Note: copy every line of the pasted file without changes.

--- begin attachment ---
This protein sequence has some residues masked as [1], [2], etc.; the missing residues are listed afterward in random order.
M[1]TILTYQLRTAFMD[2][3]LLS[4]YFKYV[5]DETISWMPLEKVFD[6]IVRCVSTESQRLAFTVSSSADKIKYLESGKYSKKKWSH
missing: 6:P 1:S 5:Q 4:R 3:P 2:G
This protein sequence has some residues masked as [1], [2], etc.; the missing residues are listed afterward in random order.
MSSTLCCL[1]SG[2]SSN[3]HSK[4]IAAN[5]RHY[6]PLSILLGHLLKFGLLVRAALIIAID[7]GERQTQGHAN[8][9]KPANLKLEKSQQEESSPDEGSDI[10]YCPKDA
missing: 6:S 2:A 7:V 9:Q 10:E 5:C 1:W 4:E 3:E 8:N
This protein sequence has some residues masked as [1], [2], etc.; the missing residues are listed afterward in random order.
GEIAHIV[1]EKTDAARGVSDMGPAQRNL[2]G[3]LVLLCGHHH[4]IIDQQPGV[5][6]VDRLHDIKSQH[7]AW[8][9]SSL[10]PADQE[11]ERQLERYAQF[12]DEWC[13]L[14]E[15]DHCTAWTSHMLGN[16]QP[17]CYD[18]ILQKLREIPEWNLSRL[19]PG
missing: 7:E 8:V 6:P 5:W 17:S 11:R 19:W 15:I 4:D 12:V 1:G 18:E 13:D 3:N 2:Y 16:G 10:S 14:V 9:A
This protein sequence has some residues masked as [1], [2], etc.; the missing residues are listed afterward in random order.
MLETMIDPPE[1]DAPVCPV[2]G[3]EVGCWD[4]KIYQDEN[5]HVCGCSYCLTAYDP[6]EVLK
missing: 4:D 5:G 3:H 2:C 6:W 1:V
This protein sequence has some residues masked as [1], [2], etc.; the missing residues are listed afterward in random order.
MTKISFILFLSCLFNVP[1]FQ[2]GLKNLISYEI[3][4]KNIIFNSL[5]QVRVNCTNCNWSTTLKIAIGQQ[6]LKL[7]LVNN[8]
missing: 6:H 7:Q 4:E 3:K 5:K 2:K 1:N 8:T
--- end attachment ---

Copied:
This protein sequence has some residues masked as [1], [2], etc.; the missing residues are listed afterward in random order.
M[1]TILTYQLRTAFMD[2][3]LLS[4]YFKYV[5]DETISWMPLEKVFD[6]IVRCVSTESQRLAFTVSSSADKIKYLESGKYSKKKWSH
missing: 6:P 1:S 5:Q 4:R 3:P 2:G
This protein sequence has some residues masked as [1], [2], etc.; the missing residues are listed afterward in random order.
MSSTLCCL[1]SG[2]SSN[3]HSK[4]IAAN[5]RHY[6]PLSILLGHLLKFGLLVRAALIIAID[7]GERQTQGHAN[8][9]KPANLKLEKSQQEESSPDEGSDI[10]YCPKDA
missing: 6:S 2:A 7:V 9:Q 10:E 5:C 1:W 4:E 3:E 8:N
This protein sequence has some residues masked as [1], [2], etc.; the missing residues are listed afterward in random order.
GEIAHIV[1]EKTDAARGVSDMGPAQRNL[2]G[3]LVLLCGHHH[4]IIDQQPGV[5][6]VDRLHDIKSQH[7]AW[8][9]SSL[10]PADQE[11]ERQLERYAQF[12]DEWC[13]L[14]E[15]DHCTAWTSHMLGN[16]QP[17]CYD[18]ILQKLREIPEWNLSRL[19]PG
missing: 7:E 8:V 6:P 5:W 17:S 11:R 19:W 15:I 4:D 12:V 1:G 18:E 13:D 3:N 2:Y 16:G 10:S 14:V 9:A
This protein sequence has some residues masked as [1], [2], etc.; the missing residues are listed afterward in random order.
MLETMIDPPE[1]DAPVCPV[2]G[3]EVGCWD[4]KIYQDEN[5]HVCGCSYCLTAYDP[6]EVLK
missing: 4:D 5:G 3:H 2:C 6:W 1:V
This protein sequence has some residues masked as [1], [2], etc.; the missing residues are listed afterward in random order.
MTKISFILFLSCLFNVP[1]FQ[2]GLKNLISYEI[3][4]KNIIFNSL[5]QVRVNCTNCNWSTTLKIAIGQQ[6]LKL[7]LVNN[8]
missing: 6:H 7:Q 4:E 3:K 5:K 2:K 1:N 8:T